High cholesterol can also produce pain in the front of the chest or arms (angina) when a person is stressed or conducting hard physical activity. High cholesterol also raises the risk of coronary heart disease.
People with high cholesterol are more likely to suffer a stroke or heart disease if they do not adjust their diet and stop smoking. Acrolein is a chemical found in cigarettes.
This chemical can prevent good cholesterol, or HDL, from storing fat in the liver. As a result, artery narrowing, often known as atherosclerosis, might occur.
Blood cholesterol levels should be examined if you are overweight, have high blood pressure, have diabetic symptoms, or have other conditions that might boost cholesterol levels.
If a close relative is suffering from cholesterol-related ailments, or if there is a family history of heart disease at a young age, a cholesterol level test is strongly suggested.
Cholesterol is diagnosed based on the results of a blood test and a physical assessment of the victim’s symptoms. A doctor will also review the family history. Its goal is to see if there are any other medical issues causing high cholesterol levels in the blood.
A lipid panel is a basic blood test used to detect cholesterol levels. This test is effective for determining total cholesterol, LDL cholesterol, HDL cholesterol, and triglyceride levels. Your doctor will take a blood sample to perform this test. The sample will then be sent to a laboratory for analysis by the doctor. When the results of the tests are in, the doctor will inform you whether your cholesterol or triglyceride levels are abnormally high.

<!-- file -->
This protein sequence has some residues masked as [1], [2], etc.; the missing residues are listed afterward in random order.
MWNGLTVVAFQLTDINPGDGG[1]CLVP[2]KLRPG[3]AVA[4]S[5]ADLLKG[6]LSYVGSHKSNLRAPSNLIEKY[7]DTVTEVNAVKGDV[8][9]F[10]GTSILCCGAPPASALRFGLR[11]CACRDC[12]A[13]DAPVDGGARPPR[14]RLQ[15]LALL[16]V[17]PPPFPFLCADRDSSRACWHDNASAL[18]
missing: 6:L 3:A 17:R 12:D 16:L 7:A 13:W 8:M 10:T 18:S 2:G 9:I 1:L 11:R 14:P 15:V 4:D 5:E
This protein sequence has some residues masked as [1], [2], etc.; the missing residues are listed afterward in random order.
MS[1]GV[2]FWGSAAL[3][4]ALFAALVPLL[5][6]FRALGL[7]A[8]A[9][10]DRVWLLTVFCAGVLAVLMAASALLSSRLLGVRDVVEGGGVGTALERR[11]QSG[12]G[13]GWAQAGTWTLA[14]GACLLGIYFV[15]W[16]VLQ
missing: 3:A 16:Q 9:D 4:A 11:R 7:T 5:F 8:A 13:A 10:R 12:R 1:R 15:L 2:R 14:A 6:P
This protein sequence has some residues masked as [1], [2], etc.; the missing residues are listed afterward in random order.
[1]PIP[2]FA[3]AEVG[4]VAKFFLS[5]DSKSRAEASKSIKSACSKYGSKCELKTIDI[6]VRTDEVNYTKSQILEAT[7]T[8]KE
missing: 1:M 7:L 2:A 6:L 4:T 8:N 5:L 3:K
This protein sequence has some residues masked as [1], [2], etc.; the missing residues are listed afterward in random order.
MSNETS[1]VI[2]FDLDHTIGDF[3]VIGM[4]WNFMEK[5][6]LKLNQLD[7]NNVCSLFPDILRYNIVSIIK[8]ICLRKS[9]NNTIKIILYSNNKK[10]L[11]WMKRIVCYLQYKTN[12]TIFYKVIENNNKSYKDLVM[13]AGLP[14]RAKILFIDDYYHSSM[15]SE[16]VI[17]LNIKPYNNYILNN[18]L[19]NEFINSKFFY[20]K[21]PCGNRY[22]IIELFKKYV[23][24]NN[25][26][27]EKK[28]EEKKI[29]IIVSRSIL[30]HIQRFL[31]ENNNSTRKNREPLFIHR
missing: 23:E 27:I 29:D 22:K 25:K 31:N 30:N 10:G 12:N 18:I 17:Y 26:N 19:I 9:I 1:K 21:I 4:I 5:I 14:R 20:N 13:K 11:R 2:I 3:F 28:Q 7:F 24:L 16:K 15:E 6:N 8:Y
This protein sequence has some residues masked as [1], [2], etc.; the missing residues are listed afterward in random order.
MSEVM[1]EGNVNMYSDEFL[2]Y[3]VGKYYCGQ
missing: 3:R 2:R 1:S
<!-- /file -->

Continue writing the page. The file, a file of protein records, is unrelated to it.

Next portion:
Before doing a lipid panel, your doctor may instruct you to fast for at least 12 hours.
therapy for high cholesterol
The first line of defence against high cholesterol is to make lifestyle changes such as exercising and eating a balanced diet. If this does not work, more therapy is typically required.
A medicine or drug combination is chosen based on a number of considerations, including individual risk factors, age, health, and potential drug adverse effects. Typical treatment options include:
Statins such as atorvastatin, fluvastatin, lovastatin, pitavastatin, pravastatin, rosuvastatin, and simvastatin are available.
Inhibitor of cholesterol absorption
Ezetimibe, for example, may help decrease blood cholesterol by decreasing dietary cholesterol absorption. Ezetimibe can be used with statin drugs.
Binding resin for bile acids
Cholestyramine, colesevelam, and colestipol, for example, can decrease cholesterol indirectly by binding to bile acids.
PCSK Inhibitor Medications
May aid in the absorption of LDL cholesterol by the liver. Alirocumab and evolocumab are two examples of medications.
Your doctor may prescribe if you also have excessive triglycerides.
Fenofibrate with gemfibrozil may reduce the liver’s synthesis of very low-density lipoprotein (VLDL) cholesterol while increasing triglyceride elimination from the blood.
May impair the liver’s capacity to manufacture LDL and VLDL cholesterol.
Triglyceride reduction may be aided by omega-3 fatty acid supplements. Prescription or over-the-counter available (OTC).
Preventing high cholesterol
One of the most important things you can do to avoid or decrease your cholesterol levels is to eat a healthy and balanced diet. The amount of fat in the diet should be kept to a minimum.
To maintain cholesterol levels in the body low, replace meals high in saturated fat with fruits and vegetables and whole grains (e.g., whole wheat bread).
In addition to a healthy diet and weight loss, overweight persons should stop smoking.
When should you see a doctor?
If you’ve taken measures, but your cholesterol levels stay high for many days, interfering with your activities, contact a doctor right away for assistance.